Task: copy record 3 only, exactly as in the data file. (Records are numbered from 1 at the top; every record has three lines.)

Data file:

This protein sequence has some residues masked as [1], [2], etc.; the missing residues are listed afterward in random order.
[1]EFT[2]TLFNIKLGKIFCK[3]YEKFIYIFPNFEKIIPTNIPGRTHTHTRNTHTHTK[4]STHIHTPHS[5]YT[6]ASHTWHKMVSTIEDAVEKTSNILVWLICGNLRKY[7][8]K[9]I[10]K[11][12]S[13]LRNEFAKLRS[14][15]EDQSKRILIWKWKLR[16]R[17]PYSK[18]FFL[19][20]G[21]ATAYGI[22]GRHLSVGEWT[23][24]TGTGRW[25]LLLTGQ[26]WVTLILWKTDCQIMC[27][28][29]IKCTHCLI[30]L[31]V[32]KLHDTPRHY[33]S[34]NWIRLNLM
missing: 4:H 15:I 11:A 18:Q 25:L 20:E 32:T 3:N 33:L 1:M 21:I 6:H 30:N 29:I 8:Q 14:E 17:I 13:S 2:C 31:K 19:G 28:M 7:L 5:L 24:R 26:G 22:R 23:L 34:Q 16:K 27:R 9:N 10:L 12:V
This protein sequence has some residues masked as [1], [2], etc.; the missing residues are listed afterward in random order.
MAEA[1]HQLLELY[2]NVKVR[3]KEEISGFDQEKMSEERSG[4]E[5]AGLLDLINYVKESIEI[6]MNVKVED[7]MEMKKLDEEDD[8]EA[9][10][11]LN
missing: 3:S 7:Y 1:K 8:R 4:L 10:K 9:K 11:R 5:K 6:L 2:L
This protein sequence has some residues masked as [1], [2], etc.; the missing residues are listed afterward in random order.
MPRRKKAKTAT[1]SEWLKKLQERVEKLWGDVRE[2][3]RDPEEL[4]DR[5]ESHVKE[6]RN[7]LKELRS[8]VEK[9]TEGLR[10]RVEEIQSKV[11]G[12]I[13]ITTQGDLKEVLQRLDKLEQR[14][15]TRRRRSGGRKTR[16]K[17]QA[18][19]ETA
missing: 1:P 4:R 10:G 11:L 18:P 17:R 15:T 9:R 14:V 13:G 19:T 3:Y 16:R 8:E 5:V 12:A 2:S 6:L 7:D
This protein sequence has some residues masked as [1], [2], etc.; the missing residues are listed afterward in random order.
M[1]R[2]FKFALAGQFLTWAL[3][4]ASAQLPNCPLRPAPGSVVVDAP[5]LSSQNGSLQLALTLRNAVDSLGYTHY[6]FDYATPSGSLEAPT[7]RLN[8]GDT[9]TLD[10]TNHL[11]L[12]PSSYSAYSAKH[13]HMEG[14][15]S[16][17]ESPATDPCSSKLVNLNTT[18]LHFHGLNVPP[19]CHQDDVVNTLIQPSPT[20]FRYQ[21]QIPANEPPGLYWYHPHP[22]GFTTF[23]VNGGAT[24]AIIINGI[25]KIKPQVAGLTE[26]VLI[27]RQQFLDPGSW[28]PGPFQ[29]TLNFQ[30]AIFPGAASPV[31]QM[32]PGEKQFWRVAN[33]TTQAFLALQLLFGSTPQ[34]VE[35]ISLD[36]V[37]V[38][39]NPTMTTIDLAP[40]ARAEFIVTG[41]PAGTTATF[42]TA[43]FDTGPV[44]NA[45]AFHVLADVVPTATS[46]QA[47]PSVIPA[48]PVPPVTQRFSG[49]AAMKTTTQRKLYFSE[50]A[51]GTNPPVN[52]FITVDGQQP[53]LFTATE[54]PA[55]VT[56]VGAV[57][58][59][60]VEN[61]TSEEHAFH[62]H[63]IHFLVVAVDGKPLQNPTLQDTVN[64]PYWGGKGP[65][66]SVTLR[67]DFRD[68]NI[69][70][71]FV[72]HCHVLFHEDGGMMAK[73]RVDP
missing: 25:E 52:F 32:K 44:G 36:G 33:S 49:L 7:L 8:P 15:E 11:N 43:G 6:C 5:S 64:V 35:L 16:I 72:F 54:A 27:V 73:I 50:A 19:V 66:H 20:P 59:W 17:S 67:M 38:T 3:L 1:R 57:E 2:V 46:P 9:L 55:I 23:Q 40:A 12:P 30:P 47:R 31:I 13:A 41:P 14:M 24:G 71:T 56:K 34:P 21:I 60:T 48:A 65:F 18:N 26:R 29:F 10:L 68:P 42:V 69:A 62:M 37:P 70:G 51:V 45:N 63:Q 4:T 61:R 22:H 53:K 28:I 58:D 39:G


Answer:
This protein sequence has some residues masked as [1], [2], etc.; the missing residues are listed afterward in random order.
MPRRKKAKTAT[1]SEWLKKLQERVEKLWGDVRE[2][3]RDPEEL[4]DR[5]ESHVKE[6]RN[7]LKELRS[8]VEK[9]TEGLR[10]RVEEIQSKV[11]G[12]I[13]ITTQGDLKEVLQRLDKLEQR[14][15]TRRRRSGGRKTR[16]K[17]QA[18][19]ETA
missing: 1:P 4:R 10:G 11:L 18:P 17:R 15:T 9:R 14:V 13:G 19:T 3:Y 16:R 8:E 5:V 12:A 2:S 6:L 7:D